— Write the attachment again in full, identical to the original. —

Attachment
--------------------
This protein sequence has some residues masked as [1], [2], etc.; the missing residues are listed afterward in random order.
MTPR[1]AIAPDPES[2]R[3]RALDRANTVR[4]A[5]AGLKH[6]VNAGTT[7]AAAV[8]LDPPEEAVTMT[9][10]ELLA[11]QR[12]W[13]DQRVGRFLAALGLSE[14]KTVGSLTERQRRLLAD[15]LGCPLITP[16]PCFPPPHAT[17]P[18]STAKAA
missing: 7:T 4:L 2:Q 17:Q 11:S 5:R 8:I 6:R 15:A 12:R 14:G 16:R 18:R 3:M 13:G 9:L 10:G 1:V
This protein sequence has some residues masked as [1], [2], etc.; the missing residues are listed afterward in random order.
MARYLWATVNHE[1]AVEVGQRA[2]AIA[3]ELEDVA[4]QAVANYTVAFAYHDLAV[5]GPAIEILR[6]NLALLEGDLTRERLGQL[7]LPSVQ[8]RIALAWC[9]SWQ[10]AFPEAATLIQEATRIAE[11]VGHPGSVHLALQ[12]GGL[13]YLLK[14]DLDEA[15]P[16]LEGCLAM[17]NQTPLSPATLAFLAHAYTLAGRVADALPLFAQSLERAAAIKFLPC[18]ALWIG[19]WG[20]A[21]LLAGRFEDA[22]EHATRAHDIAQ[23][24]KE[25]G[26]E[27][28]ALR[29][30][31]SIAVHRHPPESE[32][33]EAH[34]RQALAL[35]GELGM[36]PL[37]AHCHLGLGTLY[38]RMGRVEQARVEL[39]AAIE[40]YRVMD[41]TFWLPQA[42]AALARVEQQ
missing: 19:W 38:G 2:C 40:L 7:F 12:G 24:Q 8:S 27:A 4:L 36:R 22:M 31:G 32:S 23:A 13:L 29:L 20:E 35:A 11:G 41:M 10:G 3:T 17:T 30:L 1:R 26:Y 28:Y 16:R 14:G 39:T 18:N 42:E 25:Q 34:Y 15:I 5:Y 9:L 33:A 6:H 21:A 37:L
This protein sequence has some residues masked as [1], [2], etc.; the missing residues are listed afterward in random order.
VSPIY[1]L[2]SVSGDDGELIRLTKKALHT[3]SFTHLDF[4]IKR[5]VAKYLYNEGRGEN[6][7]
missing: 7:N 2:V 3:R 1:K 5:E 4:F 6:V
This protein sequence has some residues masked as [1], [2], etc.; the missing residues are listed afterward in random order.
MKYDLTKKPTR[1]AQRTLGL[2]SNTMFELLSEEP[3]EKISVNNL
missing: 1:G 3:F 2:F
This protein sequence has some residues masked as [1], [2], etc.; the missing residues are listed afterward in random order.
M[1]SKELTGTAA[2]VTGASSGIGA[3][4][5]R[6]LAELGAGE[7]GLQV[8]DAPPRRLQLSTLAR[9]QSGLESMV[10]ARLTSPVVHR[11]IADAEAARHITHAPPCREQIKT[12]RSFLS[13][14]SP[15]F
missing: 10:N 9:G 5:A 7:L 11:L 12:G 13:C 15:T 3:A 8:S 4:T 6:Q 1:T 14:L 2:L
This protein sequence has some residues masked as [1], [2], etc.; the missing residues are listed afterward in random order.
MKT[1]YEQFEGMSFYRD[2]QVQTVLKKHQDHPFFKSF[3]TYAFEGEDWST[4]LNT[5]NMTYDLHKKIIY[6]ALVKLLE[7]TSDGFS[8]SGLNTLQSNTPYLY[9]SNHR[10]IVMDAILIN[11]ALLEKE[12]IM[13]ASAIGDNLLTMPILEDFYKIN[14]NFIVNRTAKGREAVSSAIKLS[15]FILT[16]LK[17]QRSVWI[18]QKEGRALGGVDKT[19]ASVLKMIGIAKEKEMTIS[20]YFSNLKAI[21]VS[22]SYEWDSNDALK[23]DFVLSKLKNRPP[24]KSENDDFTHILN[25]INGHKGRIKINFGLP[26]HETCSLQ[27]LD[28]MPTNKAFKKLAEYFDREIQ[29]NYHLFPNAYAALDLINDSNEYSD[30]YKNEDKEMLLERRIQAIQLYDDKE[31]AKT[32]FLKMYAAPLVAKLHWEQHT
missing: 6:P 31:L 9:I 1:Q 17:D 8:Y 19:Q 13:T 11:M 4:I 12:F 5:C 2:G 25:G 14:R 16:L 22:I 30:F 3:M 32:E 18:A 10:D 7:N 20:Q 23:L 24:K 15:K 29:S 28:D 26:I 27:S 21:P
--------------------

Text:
This protein sequence has some residues masked as [1], [2], etc.; the missing residues are listed afterward in random order.
MTPR[1]AIAPDPES[2]R[3]RALDRANTVR[4]A[5]AGLKH[6]VNAGTT[7]AAAV[8]LDPPEEAVTMT[9][10]ELLA[11]QR[12]W[13]DQRVGRFLAALGLSE[14]KTVGSLTERQRRLLAD[15]LGCPLITP[16]PCFPPPHAT[17]P[18]STAKAA
missing: 7:T 4:L 2:Q 17:Q 11:S 5:R 8:I 6:R 15:A 12:R 14:G 16:R 18:R 3:M 13:G 9:L 10:G 1:V
This protein sequence has some residues masked as [1], [2], etc.; the missing residues are listed afterward in random order.
MARYLWATVNHE[1]AVEVGQRA[2]AIA[3]ELEDVA[4]QAVANYTVAFAYHDLAV[5]GPAIEILR[6]NLALLEGDLTRERLGQL[7]LPSVQ[8]RIALAWC[9]SWQ[10]AFPEAATLIQEATRIAE[11]VGHPGSVHLALQ[12]GGL[13]YLLK[14]DLDEA[15]P[16]LEGCLAM[17]NQTPLSPATLAFLAHAYTLAGRVADALPLFAQSLERAAAIKFLPC[18]ALWIG[19]WG[20]A[21]LLAGRFEDA[22]EHATRAHDIAQ[23][24]KE[25]G[26]E[27][28]ALR[29][30][31]SIAVHRHPPESE[32][33]EAH[34]RQALAL[35]GELGM[36]PL[37]AHCHLGLGTLY[38]RMGRVEQARVEL[39]AAIE[40]YRVMD[41]TFWLPQA[42]AALARVEQQ
missing: 19:W 38:G 2:C 40:L 7:F 12:G 24:Q 8:S 27:A 4:L 36:R 22:M 31:G 32:S 23:A 13:L 29:L 20:E 35:A 11:G 41:M 10:G 3:T 17:T 30:L 1:R 26:Y 28:Y 16:R 14:G 39:T 18:N 42:E 25:Q 34:Y 15:I 5:Y 9:L 33:A 6:H 21:A 37:L
This protein sequence has some residues masked as [1], [2], etc.; the missing residues are listed afterward in random order.
VSPIY[1]L[2]SVSGDDGELIRLTKKALHT[3]SFTHLDF[4]IKR[5]VAKYLYNEGRGEN[6][7]
missing: 7:N 2:V 3:R 1:K 5:E 4:F 6:V
This protein sequence has some residues masked as [1], [2], etc.; the missing residues are listed afterward in random order.
MKYDLTKKPTR[1]AQRTLGL[2]SNTMFELLSEEP[3]EKISVNNL
missing: 1:G 3:F 2:F
This protein sequence has some residues masked as [1], [2], etc.; the missing residues are listed afterward in random order.
M[1]SKELTGTAA[2]VTGASSGIGA[3][4][5]R[6]LAELGAGE[7]GLQV[8]DAPPRRLQLSTLAR[9]QSGLESMV[10]ARLTSPVVHR[11]IADAEAARHITHAPPCREQIKT[12]RSFLS[13][14]SP[15]F
missing: 10:N 9:G 5:A 7:L 11:L 12:G 13:C 15:T 3:A 8:S 4:T 6:Q 1:T 14:L 2:L
This protein sequence has some residues masked as [1], [2], etc.; the missing residues are listed afterward in random order.
MKT[1]YEQFEGMSFYRD[2]QVQTVLKKHQDHPFFKSF[3]TYAFEGEDWST[4]LNT[5]NMTYDLHKKIIY[6]ALVKLLE[7]TSDGFS[8]SGLNTLQSNTPYLY[9]SNHR[10]IVMDAILIN[11]ALLEKE[12]IM[13]ASAIGDNLLTMPILEDFYKIN[14]NFIVNRTAKGREAVSSAIKLS[15]FILT[16]LK[17]QRSVWI[18]QKEGRALGGVDKT[19]ASVLKMIGIAKEKEMTIS[20]YFSNLKAI[21]VS[22]SYEWDSNDALK[23]DFVLSKLKNRPP[24]KSENDDFTHILN[25]INGHKGRIKINFGLP[26]HETCSLQ[27]LD[28]MPTNKAFKKLAEYFDREIQ[29]NYHLFPNAYAALDLINDSNEYSD[30]YKNEDKEMLLERRIQAIQLYDDKE[31]AKT[32]FLKMYAAPLVAKLHWEQHT
missing: 6:P 31:L 9:I 1:Q 17:D 8:Y 19:Q 13:T 11:M 4:I 12:F 5:C 2:G 25:G 14:R 16:L 22:I 30:F 3:M 32:E 18:A 10:D 7:N 20:Q 23:L 24:K 15:K 29:S 28:D 26:I 27:S 21:P